Results 1 to 8 of 8
    • Member Info
      • Native Language:
      • Japanese
      • Home Country:
      • Japan
      • Current Location:
      • United States

    • Join Date: May 2011
    • Posts: 11
    #1

    plural or not plural

    Both you and your girlfriend should not go out together any more.


    Both you should find a boyfriend for yourself.
    Both you should find boyfriends for yourselves.


    I am always confused with when to use plural. Which one in the above is correct?

  1. Barb_D's Avatar
    • Member Info
      • Native Language:
      • American English
      • Home Country:
      • United States
      • Current Location:
      • United States

    • Join Date: Mar 2007
    • Posts: 19,218
    #2

    Re: plural or not plural

    What do you mean to say in your first sentence? Are you suggesting a couple break up?

    If you are addressing two females (or, I suppose a gay male and a female, or two gay males):
    Both of you should find a boyfriend.
    Both of you should find boyfriends. (This is fine - it doesn't mean each should have several.)
    You shoudl both find boyfriends.
    I'm not a teacher, but I write for a living. Please don't ask me about 2nd conditionals, but I'm a safe bet for what reads well in (American) English.

    • Member Info
      • Native Language:
      • Japanese
      • Home Country:
      • Japan
      • Current Location:
      • United States

    • Join Date: May 2011
    • Posts: 11
    #3

    Re: plural or not plural

    Quote Originally Posted by Barb_D View Post
    What do you mean to say in your first sentence? Are you suggesting a couple break up?

    In Asia, it is quite normal to go out with friends of the same sex, especially for young people. People in the West tend to have a phobia about this.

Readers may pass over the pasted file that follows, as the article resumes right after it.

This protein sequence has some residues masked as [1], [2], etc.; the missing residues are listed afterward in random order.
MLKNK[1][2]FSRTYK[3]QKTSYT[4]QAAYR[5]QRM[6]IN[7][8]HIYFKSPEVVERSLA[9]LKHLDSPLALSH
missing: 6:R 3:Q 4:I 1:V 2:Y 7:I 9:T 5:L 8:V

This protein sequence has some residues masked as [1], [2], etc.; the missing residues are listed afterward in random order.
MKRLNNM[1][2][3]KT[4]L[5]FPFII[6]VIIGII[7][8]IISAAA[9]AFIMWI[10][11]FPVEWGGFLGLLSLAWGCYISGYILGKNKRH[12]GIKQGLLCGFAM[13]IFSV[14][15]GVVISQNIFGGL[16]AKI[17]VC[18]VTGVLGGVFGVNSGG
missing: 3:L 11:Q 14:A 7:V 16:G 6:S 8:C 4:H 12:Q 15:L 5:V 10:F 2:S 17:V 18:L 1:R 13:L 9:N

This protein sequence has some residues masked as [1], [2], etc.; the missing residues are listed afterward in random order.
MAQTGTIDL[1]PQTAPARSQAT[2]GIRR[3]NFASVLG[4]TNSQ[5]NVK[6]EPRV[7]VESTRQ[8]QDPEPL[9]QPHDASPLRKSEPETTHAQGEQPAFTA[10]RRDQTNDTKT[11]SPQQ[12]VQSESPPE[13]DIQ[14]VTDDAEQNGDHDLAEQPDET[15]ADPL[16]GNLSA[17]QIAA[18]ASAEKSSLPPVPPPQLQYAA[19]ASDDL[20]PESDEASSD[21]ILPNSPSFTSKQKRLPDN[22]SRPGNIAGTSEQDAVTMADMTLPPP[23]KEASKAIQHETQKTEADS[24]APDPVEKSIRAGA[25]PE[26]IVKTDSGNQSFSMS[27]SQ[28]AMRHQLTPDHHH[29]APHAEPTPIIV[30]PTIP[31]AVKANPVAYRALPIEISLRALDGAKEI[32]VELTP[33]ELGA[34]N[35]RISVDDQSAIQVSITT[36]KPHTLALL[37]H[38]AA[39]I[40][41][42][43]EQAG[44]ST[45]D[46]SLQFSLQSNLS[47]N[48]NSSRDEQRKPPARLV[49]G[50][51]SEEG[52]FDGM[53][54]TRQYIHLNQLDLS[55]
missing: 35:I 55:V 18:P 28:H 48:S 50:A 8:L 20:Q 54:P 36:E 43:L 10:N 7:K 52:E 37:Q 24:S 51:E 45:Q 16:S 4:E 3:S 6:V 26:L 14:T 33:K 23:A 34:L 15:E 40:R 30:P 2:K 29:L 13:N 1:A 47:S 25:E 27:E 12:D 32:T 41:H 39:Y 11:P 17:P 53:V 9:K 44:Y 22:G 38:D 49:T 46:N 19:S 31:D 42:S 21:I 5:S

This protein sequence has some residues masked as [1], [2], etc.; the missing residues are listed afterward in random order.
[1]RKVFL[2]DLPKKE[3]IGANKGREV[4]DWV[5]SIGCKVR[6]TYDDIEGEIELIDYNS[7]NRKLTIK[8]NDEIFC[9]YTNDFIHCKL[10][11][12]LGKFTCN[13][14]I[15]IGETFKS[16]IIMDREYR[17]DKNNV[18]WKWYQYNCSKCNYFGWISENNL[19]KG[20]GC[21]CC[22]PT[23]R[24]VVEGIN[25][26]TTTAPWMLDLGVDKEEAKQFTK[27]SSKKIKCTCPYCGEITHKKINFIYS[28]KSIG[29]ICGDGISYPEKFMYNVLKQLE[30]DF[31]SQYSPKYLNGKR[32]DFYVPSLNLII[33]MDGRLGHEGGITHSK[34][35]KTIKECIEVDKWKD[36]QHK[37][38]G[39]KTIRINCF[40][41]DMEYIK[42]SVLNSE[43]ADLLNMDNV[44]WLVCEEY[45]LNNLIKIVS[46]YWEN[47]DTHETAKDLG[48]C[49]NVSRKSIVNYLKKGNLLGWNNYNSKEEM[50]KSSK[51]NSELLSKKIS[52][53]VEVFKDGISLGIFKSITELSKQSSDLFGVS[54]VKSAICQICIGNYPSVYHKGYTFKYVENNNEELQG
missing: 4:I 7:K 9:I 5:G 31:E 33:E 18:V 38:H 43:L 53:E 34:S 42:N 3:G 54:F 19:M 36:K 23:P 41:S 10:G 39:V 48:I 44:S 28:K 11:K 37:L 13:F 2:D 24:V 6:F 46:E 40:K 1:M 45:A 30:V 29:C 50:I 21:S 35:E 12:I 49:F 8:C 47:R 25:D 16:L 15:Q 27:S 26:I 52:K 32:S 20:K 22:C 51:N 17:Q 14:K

2. Chicken Sandwich's Avatar
    • Member Info
      • Native Language:
      • Russian
      • Home Country:
      • Russian Federation
      • Current Location:
      • Netherlands

    • Join Date: Jun 2010
    • Posts: 1,458
    #4

    Re: plural or not plural

    Quote Originally Posted by aha123 View Post
    In Asia, it is quite normal to go out with friends of the same sex, especially for young people. People in the West tend to have a phobia about this.
    What do you mean? You think that there is a phobia about men or woman going out together? I live in the West and there is absolutely no phobia about that. I'm a little bit surprised by your view. Perhaps I have mistunderstood your message.
    Last edited by Chicken Sandwich; 29-Jul-2012 at 22:57.

  3. Barb_D's Avatar
    • Member Info
      • Native Language:
      • American English
      • Home Country:
      • United States
      • Current Location:
      • United States

    • Join Date: Mar 2007
    • Posts: 19,218
    #5

    Re: plural or not plural

    There is no such phobia. I needed to understand your meaning. In fact, I still don't understand your meaning.
    I'm not a teacher, but I write for a living. Please don't ask me about 2nd conditionals, but I'm a safe bet for what reads well in (American) English.

  4. emsr2d2's Avatar
    • Member Info
      • Native Language:
      • British English
      • Home Country:
      • UK
      • Current Location:
      • UK

    • Join Date: Jul 2009
    • Posts: 41,838
    #6

    Re: plural or not plural

    The confusion may come from the use of "going out with". In BrE, that means "dating" or being "romantically involved".

    I am going out with Simon, who lives on the other side of town = I am dating Simon.

    If someone said "I think that you and your boyfriend should not go out together any more" I would be a) offended at them for sticking their nose into my business and b) probably determined to continue dating Simon.